• In this work, we besides use ${\texttt{CheckMATE 2.0.26}}$ [23] to impose these constraints of direct SUSY search results at the LHC, which using all data at Run I and up to $ 36 {\; {\rm{fb}}}^{-1} $ data at Run II [27-30]. With masses at 100$ \sim $200 GeV, the cross sections of the higgsino-dominated NLSPs can be sizeable, thus we pay special attention to the NLSPs.

      Firstly, We use ${\texttt{MadGraph5}}\_{\texttt{aMC@NLO 2.6.6}}$[31] to generate three types of tree level processes at 8 TeV and 13 TeV:

      $ p p \to \tilde{\chi}^{+}_1 \tilde{\chi}^{-}_1 \; , \; \; \; p p \to \tilde{\chi}^{\pm}_1 \tilde{\chi}^{0}_{2,3} \; ,\; \; \; p p \to \tilde{\chi}^{0}_{2,3} \tilde{\chi}^{0}_{2,3} \; . $

      (34)

      Since the cross sections by the ${\texttt{MadGraph}}$ are at tree level, we multiply them by a NLO K-factor calculated with the ${\texttt{Prospino2}}$ [32]. Then, we use the ${\texttt{PYTHIA 8.2}}$ [33] to deal with particle decay, parton showering, and hardronization, use ${\texttt{Delphes 3.4.1}}$ [34] to simulate the detector response, and use the anti-$ k_T $ algorithm [35] for jet clustering.

      After the simulation, we can get a '.root' file. We use the ${\texttt{CheckMATE2}}$ to read this '.root' file. Then, we apply the same cuts in signal regions of the CMS and ATLAS experiments at 8 TeV and 13 TeV, by using analysis cards which have been implemented in ${\texttt{CheckMATE2}}$. At the last step, with the ${\texttt{CheckMATE2}}$ we get a r-value for each samples, which is defined as

      $ r \equiv \frac{S - 1.64\Delta S}{S_{Exp.}^{95}} $

      (35)

      where S is the total number of expected signal events, $ \Delta S $ is the uncertainty of S, and $ S_{Exp.}^{95} $ is the experimentally measured 95% confidence limit of signal events number. So, a model can be considered excluded at 95% confidence level, if $ r \geqslant 1 $. If the $ r \geqslant 1 $ in only one signal region, the model can also be excluded. We can get $ r_{max} $, the maximal value of r in different signal regions. The model is excluded if $ r_{max} \geqslant 1 $.

      After using ${\texttt{CheckMATE}}$ to checking our surviving samples, we notice that most of the samples excluded are by the CMS analysis in multilepton final states at 13 TeV LHC with $ 35.9 {\; {\rm{fb}}}^{-1} $ data [27]. We checked that the relevant mechanism is $ \tilde{\chi}_1^{\pm} \tilde{\chi}_2^{0} $ produced and each decaying to 2 bodies. Since the sleptons are heavier, the $ \tilde{\chi}_1^{\pm} $ and $ \tilde{\chi}_2^{0} $ mainly decay to the $ \tilde{\chi}_1^{0} $ LSP plus a W, or Z, or Higgs boson. The most effective processes excluding the samples are $ pp\to \tilde{\chi}_1^{\pm}(W^{\pm}\tilde{\chi}_1^{0}) \tilde{\chi}_2^{0} (Z\tilde{\chi}_1^{0}) $ and $ pp\to \tilde{\chi}_1^{\pm}(W^{\pm}\tilde{\chi}_1^{0}) \tilde{\chi}_2^{0} (h_2\tilde{\chi}_1^{0}) $.

      The searching strategy for these two processes is three or more leptons plus large ${{\not\!\!\! {\overrightarrow{p}}} _T}$ in the final state, since these channels are relatively cleaner than the jet channels at the LHC. The CMS searches related to our processes included the following signal regions (SR) SR-A, SR-C and SR-F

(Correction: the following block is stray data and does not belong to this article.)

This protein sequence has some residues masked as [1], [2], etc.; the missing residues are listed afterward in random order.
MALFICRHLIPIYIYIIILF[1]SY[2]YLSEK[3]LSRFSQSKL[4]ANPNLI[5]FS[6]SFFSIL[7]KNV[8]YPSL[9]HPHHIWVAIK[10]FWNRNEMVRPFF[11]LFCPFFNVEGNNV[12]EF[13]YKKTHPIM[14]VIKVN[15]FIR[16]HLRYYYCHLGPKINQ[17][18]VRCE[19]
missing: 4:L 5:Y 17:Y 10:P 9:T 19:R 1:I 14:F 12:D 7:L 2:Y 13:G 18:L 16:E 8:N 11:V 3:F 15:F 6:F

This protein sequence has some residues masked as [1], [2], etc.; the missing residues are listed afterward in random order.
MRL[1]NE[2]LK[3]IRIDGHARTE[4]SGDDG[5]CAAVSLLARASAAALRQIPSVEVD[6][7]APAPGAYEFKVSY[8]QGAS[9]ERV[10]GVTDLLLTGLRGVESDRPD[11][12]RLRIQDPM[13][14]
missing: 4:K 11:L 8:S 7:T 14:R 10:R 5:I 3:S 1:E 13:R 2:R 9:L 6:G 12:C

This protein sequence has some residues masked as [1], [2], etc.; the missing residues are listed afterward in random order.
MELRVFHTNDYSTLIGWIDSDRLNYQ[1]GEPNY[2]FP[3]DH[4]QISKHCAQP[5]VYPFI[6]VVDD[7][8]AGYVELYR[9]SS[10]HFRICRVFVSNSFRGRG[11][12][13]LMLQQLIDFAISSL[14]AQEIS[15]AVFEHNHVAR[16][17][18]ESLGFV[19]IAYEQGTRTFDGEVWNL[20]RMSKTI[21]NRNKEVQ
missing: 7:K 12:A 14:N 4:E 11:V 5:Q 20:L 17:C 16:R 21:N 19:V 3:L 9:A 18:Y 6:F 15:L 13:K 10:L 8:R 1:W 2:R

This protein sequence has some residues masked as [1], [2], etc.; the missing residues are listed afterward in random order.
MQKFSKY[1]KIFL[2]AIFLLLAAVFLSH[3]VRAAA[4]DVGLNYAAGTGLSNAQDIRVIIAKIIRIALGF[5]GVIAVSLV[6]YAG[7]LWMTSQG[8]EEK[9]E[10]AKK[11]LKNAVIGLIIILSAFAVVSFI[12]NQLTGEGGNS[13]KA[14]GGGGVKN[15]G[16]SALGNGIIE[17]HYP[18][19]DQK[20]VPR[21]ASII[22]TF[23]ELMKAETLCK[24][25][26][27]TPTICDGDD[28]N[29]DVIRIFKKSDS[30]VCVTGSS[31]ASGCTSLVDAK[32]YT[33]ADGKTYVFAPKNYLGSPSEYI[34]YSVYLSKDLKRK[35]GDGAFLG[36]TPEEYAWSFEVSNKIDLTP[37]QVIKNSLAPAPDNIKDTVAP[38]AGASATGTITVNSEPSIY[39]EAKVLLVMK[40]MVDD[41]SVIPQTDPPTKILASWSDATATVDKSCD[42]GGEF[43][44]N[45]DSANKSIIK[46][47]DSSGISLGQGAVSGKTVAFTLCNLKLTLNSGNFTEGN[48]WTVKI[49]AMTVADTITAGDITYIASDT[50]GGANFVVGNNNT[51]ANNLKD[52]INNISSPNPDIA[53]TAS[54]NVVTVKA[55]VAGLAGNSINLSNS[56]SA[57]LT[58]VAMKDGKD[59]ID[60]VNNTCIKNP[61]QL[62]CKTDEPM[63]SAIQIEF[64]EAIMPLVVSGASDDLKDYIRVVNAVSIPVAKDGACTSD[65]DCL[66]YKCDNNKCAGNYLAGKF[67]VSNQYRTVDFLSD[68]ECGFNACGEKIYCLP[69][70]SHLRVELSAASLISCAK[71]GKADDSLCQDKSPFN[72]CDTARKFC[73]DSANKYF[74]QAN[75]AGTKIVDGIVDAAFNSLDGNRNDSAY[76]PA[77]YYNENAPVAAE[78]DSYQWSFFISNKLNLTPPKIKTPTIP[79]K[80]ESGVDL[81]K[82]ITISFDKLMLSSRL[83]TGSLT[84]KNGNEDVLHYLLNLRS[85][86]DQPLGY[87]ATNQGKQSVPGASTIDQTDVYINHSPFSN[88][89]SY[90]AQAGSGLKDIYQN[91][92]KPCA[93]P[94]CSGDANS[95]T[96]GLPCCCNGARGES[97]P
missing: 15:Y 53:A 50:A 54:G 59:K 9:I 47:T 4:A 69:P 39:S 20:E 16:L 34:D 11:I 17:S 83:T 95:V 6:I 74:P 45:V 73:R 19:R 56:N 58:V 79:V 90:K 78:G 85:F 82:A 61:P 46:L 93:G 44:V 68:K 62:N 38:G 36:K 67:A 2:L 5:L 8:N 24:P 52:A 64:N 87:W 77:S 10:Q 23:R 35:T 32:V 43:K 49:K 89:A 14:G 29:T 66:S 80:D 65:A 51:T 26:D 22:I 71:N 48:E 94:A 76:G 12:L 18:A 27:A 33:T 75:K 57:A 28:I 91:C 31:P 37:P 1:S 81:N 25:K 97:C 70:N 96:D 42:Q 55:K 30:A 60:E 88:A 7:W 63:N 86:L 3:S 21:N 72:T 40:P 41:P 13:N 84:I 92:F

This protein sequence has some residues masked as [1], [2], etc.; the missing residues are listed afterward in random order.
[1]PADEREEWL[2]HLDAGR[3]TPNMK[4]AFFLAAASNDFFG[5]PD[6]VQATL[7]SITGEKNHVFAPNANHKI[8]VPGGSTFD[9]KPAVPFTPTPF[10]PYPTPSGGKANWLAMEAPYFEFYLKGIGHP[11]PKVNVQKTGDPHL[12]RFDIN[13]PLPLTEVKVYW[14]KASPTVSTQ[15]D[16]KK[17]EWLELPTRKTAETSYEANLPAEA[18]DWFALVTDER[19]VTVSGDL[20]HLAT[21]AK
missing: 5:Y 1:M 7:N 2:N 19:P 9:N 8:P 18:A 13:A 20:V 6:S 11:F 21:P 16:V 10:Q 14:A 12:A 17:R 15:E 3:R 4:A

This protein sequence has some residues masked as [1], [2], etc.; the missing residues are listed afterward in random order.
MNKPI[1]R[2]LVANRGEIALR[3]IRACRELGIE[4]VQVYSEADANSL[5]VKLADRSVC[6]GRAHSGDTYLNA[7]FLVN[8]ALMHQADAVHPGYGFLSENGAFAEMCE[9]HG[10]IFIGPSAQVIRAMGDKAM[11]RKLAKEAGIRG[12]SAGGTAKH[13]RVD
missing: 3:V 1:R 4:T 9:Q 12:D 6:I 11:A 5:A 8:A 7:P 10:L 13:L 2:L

SR-A: events with three light leptons (e or $ \mu $), two of which forming an opposite sign same-flavor (OSSF) pair. The SR-A is divided into 44 bins, according to the invariant mass of OSSF pair $ M_{\ell \ell} $, the third lepton's transverse mass $ M_T $ and the missing transverse momentum ${{\not {\overrightarrow{p}}} _T}$. The transverse mass $ M_T $ is defined as

      $ M_T = \sqrt{2 p_T^{\ell} {{\not\!\! p}_T}[1-\cos(\Delta\phi)]} \;, $

      (36)

      where $ \Delta\phi $ is the angle between $ {\vec p}_T^{\ell} $ and ${{\not\!\!\! {\overrightarrow{p}}} _T}$.

      SR-C: events with two light leptons (e or $ \mu $) forming an OSSF pair, and one $ {\rm{\tau}} _{\rm h} $ candidate. The SR-C is divided into 18 bins, according to the invariant mass $ M_{\ell \ell} $, the two-lepton 'stransverse mass' $ M_{T2}(\ell_1, \ell_2) $ [37] instead of $ M_T $ on the off-Z regions, and the ${{\not\!\!\! {\overrightarrow{p}}} _T}$. The $ M_{T2} $ is defined as

      $ M_{T2} = \min \limits_{ {{\not \!\!{\overrightarrow{p}}} _T}^1+ {{\not\!\! {\overrightarrow{p}}} _T}^2 = {{\not\!\! {\overrightarrow{p}}} _T}} \left [ \max \left \{ M_T( {\vec p}_{T}^{\ell_1}, {{\not\!\!\! {\overrightarrow{p}}} _T}^1), M_T({\vec p}_{T}^{\ell_2}, {{\not\!\!\! {\overrightarrow{p}}} _T}^2) \right \} \right] \; , $

      (37)

      where $ \vec{p}_T^{\ell_1} $ and $ \vec{p}_T^{\ell_2} $ are the transverse momentum for the two leptons respectively, while ${\not\!\!\! {\overrightarrow{p}}} _T^1$ and ${\not\!\!\! {\overrightarrow{p}}} _T^2$ stand for the random two components of the missing transverse momentum ${{\not\!\!\! {\overrightarrow{p}}} _T}$. And it is used to suppressed the SM background, since the large $ t\bar{t} $ background is at low $ M_{T2} $.

      SR-F: events with one light lepton (e or $ \mu $) plus two $ {\rm{\tau }}_{\rm h} $ candidates. SR-F is divided into 12 bins, according to $ M_{\ell \ell} $, $ M_{T2}(\ell, {\rm{\tau }}_{1}) $ and the ${{\not\!\!\! {\overrightarrow{p}}} _T}$.

      Recently after 2017, ATLAS and CMS collaborations have released several new search results with more Run-II data up to $ 139 {\; {\rm{fb}}}^{-1} $ in such channels as $ 2\ell+ {\not\!\!\! {\overrightarrow{p}}}_T $ [38], $ 3\ell+ {\not\!\!\! {\overrightarrow{p}}}_T $ [36] (see also non-SUSY interpretations of multilepton anomalies in Refs.[39]), $ 2\gamma+ {\not\!\!\! {\overrightarrow{p}}}_T $ [40], Higgs$ + {\not\!\!\! {\overrightarrow{p}}}_T $ [41], and Higgs$ +\ell+ {\not \!\!\!{\overrightarrow{p}}}_T $ [42], and for compressed mass spectrum [43]. In their analyses, they considered simple models, where purely higgsino or wino NLSP produced in pair, each decaying to $ \tilde{\chi}^0_1 $ plus h, Z, or $ W^\pm $ in 100%, so the results do not apply to our samples directly. Imposing these new constraints is fussy, so we tend to put them in our later works.

    • 3.2.   Production and decay of the higgsino-dominated NLSPs